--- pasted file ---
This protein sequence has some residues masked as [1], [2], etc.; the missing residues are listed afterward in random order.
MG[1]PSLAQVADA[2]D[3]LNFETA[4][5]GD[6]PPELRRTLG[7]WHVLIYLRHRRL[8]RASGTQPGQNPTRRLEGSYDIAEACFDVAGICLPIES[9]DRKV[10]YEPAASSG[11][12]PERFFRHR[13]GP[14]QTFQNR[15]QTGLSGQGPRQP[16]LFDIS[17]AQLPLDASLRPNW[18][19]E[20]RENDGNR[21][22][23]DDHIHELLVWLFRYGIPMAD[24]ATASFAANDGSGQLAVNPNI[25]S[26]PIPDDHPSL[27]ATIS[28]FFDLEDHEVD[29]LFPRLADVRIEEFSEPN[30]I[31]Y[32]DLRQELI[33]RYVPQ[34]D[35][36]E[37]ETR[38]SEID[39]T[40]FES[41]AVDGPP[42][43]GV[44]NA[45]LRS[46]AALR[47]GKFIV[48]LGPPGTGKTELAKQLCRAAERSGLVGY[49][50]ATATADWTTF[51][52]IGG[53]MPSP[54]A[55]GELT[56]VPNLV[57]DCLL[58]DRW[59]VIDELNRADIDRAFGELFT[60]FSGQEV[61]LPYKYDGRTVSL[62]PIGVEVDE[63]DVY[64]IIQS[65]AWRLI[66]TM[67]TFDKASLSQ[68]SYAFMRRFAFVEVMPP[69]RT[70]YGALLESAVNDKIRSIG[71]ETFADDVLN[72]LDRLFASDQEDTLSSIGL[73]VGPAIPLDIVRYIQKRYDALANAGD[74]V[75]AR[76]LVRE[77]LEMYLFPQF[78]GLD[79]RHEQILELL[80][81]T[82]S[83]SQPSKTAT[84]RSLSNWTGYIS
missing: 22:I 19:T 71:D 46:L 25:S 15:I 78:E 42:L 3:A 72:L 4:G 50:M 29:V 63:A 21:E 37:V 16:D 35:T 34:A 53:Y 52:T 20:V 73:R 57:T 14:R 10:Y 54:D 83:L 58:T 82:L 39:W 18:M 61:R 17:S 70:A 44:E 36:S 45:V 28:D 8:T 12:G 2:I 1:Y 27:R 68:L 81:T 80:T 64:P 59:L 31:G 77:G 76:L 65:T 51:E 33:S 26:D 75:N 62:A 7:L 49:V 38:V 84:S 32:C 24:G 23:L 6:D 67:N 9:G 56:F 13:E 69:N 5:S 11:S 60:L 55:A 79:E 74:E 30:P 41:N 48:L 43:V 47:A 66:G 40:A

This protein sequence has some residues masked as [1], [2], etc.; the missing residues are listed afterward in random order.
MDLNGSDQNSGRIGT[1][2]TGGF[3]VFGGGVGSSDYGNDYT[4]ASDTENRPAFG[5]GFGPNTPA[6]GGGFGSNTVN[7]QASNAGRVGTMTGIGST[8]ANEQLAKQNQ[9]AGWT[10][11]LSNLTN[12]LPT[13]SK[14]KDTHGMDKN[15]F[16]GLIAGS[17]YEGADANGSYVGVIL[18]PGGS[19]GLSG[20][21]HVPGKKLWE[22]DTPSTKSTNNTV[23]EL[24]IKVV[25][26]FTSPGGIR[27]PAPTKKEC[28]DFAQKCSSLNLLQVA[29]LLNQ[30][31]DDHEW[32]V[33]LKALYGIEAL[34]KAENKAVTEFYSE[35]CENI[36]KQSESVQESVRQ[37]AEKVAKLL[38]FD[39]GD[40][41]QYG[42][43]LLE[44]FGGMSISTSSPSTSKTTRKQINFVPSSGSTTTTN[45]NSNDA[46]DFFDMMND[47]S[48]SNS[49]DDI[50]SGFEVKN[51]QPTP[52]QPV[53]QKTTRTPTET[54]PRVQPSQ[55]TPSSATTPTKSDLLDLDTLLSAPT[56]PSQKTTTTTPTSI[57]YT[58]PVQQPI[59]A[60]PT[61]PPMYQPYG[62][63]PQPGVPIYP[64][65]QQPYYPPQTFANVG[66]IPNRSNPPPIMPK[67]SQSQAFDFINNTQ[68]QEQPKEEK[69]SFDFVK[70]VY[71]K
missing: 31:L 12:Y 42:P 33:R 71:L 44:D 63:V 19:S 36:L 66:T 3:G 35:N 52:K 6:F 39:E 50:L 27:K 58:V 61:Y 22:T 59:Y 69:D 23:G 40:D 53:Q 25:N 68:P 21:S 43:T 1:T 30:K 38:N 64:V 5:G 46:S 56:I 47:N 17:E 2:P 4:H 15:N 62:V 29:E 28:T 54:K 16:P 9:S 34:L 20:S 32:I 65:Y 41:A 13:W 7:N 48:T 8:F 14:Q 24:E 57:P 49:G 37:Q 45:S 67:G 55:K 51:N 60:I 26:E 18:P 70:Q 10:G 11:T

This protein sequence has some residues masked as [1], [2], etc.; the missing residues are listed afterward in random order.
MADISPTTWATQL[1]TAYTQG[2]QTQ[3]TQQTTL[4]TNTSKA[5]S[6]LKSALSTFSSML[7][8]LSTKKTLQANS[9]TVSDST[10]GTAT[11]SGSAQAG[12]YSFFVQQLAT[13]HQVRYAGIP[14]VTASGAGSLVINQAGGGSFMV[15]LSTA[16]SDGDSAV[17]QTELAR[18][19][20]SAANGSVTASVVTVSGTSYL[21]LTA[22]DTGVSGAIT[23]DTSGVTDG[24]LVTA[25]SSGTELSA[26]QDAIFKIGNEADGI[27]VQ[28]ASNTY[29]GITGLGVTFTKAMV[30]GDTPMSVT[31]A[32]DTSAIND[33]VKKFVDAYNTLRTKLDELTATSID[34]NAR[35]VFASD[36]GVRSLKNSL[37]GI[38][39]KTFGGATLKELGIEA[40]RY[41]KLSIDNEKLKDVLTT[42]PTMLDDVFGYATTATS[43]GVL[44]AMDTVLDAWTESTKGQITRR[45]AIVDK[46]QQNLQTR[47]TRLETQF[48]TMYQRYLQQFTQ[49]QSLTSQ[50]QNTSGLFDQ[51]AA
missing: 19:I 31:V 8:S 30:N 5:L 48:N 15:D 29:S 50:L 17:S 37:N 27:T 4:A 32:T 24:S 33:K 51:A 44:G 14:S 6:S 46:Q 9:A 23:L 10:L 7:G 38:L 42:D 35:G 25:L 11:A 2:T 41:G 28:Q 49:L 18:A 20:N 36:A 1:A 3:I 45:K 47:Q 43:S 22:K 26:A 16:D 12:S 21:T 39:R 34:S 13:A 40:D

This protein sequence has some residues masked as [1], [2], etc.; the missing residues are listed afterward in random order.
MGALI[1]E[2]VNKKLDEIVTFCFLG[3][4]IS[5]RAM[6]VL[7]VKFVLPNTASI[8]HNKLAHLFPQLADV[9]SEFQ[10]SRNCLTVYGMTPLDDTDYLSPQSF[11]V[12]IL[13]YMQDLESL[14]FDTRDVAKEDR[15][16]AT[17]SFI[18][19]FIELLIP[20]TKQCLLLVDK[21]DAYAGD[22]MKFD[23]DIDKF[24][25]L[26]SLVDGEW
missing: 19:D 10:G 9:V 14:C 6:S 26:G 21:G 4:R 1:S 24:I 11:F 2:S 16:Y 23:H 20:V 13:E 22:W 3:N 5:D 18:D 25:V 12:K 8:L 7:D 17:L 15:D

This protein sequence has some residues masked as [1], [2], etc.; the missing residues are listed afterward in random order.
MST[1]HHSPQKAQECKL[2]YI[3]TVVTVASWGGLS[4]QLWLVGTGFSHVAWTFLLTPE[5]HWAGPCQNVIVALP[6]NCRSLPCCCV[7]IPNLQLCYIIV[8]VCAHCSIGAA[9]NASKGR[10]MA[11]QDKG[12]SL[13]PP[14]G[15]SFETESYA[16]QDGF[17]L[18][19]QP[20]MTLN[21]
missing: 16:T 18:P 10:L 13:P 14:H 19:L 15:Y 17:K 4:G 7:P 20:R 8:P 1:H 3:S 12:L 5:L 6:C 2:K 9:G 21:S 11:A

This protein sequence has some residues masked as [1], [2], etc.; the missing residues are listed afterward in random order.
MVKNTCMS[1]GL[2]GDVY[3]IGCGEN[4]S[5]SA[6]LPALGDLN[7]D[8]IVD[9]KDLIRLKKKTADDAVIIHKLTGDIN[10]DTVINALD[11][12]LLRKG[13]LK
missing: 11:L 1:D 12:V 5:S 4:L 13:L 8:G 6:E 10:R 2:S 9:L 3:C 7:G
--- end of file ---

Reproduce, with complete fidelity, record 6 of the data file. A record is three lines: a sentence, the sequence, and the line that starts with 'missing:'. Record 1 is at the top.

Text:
This protein sequence has some residues masked as [1], [2], etc.; the missing residues are listed afterward in random order.
MVKNTCMS[1]GL[2]GDVY[3]IGCGEN[4]S[5]SA[6]LPALGDLN[7]D[8]IVD[9]KDLIRLKKKTADDAVIIHKLTGDIN[10]DTVINALD[11][12]LLRKG[13]LK
missing: 11:L 1:D 12:V 5:S 4:L 13:L 8:G 6:E 10:R 2:S 9:L 3:C 7:G